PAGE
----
– Publicly release anonymized information about scientific integrity complaints and their resolutions at every agency. Many agencies currently do not publish even basic information about scientific integrity complaints, which makes it impossible to see the extent of any scientific integrity issues or even if the policies are working. Providing a window into how agencies have resolved prior complaints is critical for understanding how the policy works and ensuring that application is fair.

– Institute an intra-agency workforce, potentially under the White House Office of Science and Technology Policy, to coordinate scientific integrity efforts across agencies, foster discussion of policy improvements, and standardize criteria for policies across agencies.

-Strengthen whistleblower protections: explicitly extend whistleblower laws to apply to scientific integrity complaints, expand whistleblower rights for scientific contractors and grantees, and reinstate quorum on the Merit Systems Protection Board (the main body that evaluates whistleblower complaints, which has been without the necessary quorum since January 2017). Doing so would ensure that scientists who speak up about scientific integrity violations no longer need to fear for their jobs.

– Ensure that policies cover all actors who will be dealing with science, including political appointees, public affairs departments and scientific advisory committee members. Unfortunately, many policies currently are unclear about who is covered, or exempt certain categories of workers—for example, it is not clear to what extent contractors are governed by the scientific integrity policy at the Department of Energy. Fixing these inconsistencies would remove confusion and loopholes, and would make clear that protecting scientific integrity is part of everyone’s job.


4 Responses to “After Trump: Restoring Scientific Integrity”

  1. doldrom Says:

    At the start of disaster movies there’s always a scientist being ignored. But usually it is a renegade hero, and there is also a gaggle of bureaucrats with official scientific credentials working the opposite angle. It’s often the story of Ignaz Semmelweis all over.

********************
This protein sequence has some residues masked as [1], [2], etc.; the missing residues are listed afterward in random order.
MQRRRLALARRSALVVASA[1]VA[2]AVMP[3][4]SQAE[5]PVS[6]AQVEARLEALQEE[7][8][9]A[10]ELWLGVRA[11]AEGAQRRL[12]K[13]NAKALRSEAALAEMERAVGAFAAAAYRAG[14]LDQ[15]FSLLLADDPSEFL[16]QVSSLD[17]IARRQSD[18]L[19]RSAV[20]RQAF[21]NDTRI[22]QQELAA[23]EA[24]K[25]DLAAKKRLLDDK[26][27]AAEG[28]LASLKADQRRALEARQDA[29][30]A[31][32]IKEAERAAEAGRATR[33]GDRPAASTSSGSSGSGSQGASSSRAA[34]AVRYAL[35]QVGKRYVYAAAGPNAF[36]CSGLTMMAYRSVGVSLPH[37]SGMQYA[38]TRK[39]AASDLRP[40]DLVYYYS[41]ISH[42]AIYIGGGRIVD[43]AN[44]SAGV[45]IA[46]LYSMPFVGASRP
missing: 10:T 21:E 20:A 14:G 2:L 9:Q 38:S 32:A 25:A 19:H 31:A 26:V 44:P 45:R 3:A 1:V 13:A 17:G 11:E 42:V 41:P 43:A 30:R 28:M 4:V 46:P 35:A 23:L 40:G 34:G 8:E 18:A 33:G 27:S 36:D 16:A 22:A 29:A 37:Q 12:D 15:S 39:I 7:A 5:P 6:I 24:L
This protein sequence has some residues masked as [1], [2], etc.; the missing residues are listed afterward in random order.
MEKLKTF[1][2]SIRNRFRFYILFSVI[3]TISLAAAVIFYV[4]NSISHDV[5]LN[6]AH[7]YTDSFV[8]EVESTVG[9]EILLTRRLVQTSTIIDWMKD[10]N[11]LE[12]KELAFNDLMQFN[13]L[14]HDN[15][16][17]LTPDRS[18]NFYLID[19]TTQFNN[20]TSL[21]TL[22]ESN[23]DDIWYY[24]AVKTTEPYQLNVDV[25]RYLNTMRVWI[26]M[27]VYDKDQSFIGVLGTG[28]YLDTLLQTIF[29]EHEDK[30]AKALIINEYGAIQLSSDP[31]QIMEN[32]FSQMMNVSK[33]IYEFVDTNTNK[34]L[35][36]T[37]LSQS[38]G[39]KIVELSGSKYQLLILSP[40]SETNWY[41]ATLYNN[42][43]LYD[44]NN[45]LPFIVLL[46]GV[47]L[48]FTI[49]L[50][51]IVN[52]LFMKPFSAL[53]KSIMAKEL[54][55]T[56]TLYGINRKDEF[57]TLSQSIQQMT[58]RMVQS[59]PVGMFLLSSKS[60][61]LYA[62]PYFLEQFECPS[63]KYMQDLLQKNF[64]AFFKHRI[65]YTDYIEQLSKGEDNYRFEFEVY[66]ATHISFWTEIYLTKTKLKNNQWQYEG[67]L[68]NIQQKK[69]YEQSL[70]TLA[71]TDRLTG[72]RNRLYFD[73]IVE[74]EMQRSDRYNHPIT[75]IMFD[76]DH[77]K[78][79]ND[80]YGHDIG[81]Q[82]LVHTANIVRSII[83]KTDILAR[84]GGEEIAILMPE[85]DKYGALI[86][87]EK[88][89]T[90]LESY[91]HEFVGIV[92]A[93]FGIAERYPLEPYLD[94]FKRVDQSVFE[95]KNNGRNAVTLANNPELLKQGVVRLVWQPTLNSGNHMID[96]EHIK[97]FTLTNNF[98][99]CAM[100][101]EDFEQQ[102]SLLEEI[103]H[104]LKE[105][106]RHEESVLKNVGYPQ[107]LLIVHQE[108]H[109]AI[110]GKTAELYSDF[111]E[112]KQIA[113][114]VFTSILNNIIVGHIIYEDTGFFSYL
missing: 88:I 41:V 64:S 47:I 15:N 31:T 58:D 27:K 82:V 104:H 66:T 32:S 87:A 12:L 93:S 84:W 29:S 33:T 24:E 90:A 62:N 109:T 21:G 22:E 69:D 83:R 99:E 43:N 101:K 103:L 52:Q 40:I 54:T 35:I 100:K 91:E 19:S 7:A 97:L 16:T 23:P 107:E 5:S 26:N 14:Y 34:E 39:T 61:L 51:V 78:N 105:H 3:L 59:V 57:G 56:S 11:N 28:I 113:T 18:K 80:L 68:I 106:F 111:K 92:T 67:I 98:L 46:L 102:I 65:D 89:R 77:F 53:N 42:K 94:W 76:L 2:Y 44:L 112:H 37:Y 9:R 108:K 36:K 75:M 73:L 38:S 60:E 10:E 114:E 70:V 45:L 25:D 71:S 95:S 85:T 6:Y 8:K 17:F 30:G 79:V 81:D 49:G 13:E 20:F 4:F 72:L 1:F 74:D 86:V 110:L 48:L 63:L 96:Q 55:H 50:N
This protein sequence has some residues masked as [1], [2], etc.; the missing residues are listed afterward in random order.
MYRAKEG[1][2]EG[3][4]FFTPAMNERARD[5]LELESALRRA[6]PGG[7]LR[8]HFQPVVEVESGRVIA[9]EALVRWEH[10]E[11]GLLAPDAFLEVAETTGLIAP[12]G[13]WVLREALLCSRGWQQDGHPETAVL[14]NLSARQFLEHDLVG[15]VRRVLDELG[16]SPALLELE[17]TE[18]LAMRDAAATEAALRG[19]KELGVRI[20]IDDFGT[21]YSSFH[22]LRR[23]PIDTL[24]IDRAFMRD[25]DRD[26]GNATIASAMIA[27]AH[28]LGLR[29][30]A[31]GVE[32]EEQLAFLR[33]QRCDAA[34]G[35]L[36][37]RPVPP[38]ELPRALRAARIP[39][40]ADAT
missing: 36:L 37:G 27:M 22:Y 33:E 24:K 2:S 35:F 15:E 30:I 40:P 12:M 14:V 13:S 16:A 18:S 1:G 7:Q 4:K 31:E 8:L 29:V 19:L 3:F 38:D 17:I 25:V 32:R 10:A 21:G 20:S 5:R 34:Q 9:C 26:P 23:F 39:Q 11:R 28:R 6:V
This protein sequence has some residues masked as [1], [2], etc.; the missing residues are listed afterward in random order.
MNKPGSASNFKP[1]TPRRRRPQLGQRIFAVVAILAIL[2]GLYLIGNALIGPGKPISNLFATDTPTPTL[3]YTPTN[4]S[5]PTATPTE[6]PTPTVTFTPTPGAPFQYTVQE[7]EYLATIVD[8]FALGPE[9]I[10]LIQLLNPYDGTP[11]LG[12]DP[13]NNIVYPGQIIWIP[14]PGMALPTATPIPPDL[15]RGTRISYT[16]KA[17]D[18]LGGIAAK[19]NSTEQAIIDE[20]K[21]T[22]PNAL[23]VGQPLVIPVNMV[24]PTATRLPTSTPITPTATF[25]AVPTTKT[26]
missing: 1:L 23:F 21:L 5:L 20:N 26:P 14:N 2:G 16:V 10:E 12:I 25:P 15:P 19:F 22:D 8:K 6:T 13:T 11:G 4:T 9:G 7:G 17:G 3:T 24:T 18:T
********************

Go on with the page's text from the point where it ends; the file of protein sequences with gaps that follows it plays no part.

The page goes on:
Many agencies such as the NIH and the FDA have lots of skeletons, with a lot of influence peddling and revolving doors with industry. It’s not that easy to elevate pure science.

    And then there’s funding, which is officially based on merit, but of course, everybody thinks their own field/projects have the most merit. Only open and honest discussion can sort out who is worthy of research grants and funding, but such discussion will always remain fraught. These are things that cannot easily be solved by good policy and rules alone.

  2. jimbills Says:

    Burning the building on his way out:

    A destructive legacy: Trump bids for final hack at environmental protections

    Trump administration proposal takes aim at bank pledges to avoid fossil fuel financing

    “They’re not actually committed to free market principles on their own. They’re committed to free market principles so long as they serve their favored industries,” he said.

  3. rhymeswithgoalie Says:

    It isn’t a Trump thing, it’s a GOP thing. George W. Bush had an oil lobbyist edit a government report on climate change. GOP members in Congress undermine climate communication.

    Ted Cruz, for example, brings in minority-position scientists to testify as experts (including Judith Curry saying that satellite data is the most reliable temperature data).

    Trump was the most brazen, but he got away with all sorts of horrible things with the near-unanimous support of GOP weasels snakes tapeworms.

  4. Keith McClary Says:

    “Biden’s first climate appointment, Cedric Richmond, is one of the Democratic Party’s top recipients of fossil fuel industry money, raking in $340,000 in the last 10 years. Richmond has repeatedly voted with Republicans against Democratic environmental legislation and for bills to help oil and gas companies.”